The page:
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How To Run A Faster 10k

    How to run a faster 10K is really close to my heart as of writing this blog post.

    So how do you run a fast 10k race?

    Well, having a training plan is key.

    How To Run A Faster 10k

    As I got older, I thought my days of getting faster were over, and another chance to go under my goal 10K pace of 40 mins in a 10K was a pipe dream long gone.

    In recent years with the right training and changed lifestyle choices, my confidence was reignited about hitting my goal pace of going sub 40 mins.

    So I started training for a 10K, which is 6.2 miles, and it needed to be faster than I have ever run a 10K, but I was now 14 years older and 57 Years old.

    Below are my tips to go faster for your 10K; of course, adjust them to your goals and present fitness level.

    Get Faster 10K Pace…

    Suppose you’re looking to go faster for your 10k. The obvious point is that you’re going to have to increase your speed in your 10K training.

    So you’re going to have to add some speed into your training. Now the actual pace you go will obviously be very much down to the overall goal you have for the 10k, be it going under 60 minutes, 50 minutes, or 40 minutes, but the principles are the same.

    Experienced runners may have more speed sessions (I have 2 per week )than someone who is less experienced.

    However, if you’ve done a 10k race in the past and want to get faster, you will have to increase your speed, and the only way you can really do this is by including speed work on your weekly workouts.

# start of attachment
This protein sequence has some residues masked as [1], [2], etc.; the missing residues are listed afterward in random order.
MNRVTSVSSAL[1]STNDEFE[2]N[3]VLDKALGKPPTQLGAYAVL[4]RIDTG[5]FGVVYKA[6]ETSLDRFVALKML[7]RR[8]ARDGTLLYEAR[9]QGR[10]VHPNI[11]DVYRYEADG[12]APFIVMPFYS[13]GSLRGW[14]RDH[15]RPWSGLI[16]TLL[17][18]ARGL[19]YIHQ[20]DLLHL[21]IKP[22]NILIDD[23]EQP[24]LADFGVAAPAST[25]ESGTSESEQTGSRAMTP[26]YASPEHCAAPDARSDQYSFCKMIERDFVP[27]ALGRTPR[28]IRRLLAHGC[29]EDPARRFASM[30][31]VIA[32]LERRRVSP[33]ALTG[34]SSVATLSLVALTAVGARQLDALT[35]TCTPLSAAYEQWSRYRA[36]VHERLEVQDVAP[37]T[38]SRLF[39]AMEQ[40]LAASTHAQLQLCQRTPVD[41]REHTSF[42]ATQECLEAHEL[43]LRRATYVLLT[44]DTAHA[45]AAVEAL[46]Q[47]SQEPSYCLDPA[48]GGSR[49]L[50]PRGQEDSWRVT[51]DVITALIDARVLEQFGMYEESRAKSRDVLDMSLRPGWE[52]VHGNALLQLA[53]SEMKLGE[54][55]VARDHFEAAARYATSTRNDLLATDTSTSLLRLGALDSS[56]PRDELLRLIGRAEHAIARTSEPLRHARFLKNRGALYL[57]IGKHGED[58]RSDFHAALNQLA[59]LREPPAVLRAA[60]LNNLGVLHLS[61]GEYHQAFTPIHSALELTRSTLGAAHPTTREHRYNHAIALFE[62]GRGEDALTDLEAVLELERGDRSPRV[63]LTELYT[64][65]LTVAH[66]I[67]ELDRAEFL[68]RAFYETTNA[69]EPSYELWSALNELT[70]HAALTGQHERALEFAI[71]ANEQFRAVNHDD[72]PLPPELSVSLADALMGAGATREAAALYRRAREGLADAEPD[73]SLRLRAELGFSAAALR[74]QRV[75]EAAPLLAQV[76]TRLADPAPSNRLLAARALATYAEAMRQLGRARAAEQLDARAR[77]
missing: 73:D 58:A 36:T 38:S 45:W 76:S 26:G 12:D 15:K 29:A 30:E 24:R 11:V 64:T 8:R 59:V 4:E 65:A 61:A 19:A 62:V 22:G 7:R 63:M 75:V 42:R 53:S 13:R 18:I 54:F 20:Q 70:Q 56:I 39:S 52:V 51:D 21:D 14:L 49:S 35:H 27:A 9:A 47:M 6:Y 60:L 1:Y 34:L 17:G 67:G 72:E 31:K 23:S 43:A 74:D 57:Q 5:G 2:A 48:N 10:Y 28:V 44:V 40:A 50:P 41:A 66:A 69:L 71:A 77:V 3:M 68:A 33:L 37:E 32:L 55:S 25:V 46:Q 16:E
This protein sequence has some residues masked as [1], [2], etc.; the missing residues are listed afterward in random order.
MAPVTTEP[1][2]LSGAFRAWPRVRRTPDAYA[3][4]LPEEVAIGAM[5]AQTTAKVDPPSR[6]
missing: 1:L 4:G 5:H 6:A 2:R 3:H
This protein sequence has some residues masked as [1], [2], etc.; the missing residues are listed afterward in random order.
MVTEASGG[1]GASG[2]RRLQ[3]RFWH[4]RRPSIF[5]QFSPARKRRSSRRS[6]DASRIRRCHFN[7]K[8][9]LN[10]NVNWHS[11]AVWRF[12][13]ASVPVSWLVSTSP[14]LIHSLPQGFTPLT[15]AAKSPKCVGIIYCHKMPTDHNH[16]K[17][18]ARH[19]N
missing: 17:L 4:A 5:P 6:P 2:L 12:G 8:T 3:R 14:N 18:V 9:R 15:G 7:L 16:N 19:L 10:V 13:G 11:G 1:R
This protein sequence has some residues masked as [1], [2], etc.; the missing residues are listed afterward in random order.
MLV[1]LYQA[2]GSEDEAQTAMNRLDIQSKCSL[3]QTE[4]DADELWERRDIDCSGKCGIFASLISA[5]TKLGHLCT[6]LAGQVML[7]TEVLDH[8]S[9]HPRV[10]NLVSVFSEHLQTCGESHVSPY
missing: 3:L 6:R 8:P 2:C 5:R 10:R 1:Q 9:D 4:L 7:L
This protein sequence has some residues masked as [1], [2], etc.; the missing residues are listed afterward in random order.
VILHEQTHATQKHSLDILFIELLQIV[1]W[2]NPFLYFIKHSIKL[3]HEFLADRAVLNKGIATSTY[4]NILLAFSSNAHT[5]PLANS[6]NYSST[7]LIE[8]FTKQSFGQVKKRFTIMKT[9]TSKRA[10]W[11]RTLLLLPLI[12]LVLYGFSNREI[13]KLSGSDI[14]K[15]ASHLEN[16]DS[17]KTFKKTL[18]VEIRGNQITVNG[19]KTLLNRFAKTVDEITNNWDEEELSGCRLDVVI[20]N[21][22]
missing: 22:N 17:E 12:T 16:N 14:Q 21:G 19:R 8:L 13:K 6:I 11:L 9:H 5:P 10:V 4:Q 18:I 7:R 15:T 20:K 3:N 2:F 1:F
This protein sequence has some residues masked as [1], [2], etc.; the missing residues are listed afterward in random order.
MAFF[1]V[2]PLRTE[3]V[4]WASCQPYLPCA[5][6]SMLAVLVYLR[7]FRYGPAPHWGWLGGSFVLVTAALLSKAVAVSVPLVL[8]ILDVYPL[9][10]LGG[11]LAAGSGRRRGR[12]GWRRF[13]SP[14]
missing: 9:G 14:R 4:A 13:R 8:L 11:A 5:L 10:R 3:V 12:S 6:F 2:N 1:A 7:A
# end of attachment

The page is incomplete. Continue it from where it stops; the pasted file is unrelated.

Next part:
Here are some examples of speed sessions you could look at

    How To Run A Faster 10K- Training and Hills

    I find this quite challenging. I have a love-hate relationship with hills :). However, I see the benefits in my running, and weirdly I find in the early stages of training for a 10K this enables me to do the speed work, but the hills reduces the risk of injury as the body adapts.

    15min Warm-up:

    5min @ easy pace 5x30sec builds to race pace, 30sec 5 minutes easy pace

    6x2min hills @race pace or near to it. Jog down the hill to recover, or walk if you need to.

    10min Cool down @ easy pace.

    Tempo intervals.

    I love this, well, kind of 🙂 It gets you more adapted to running at a race pace without burning yourself out. It also gets you used to lactic acid build-up without pushing you entirely over the edge!

    These types of intervals won’t be for everyone and can be pretty challenging.

    However, I feel they represent the challenges of a 10K, especially if you are aiming at sub 45 minutes or lower.

    15min Warm-up: 5min @ easy.

    5x30sec builds to race pace, 30sec E; 5min

    3 x 1 km @ 20seconds faster than race pace with 90sec full rest

    3 km @20seconds faster than race pace with 90sec full rest.

    10 min cooldown: @ easy pace.

    race pace for 10K

    Progression Run

    This is an endurance run. The trick here is not to go out too fast. The last three progressions should be challenging but not feel like you are going to blow up!!

    If so, slow down, so your running is more controlled.

    Also, conditions can impact this run, as with many runs. I did this run recently, and the wind on the return leg slowed me significantly.

    Now I hope to get stronger so that in the future, it might not have that impact.

    However, if you find this happening, it might be worth changing your focus over to perceived effort as your pace will drop if you are running into a 20-mile wind 🙂

    Below is an example of a recent progression I did, of course, adjust times to your goals and ability.

    5min: 8:26/mile

    5min: 8:03/mile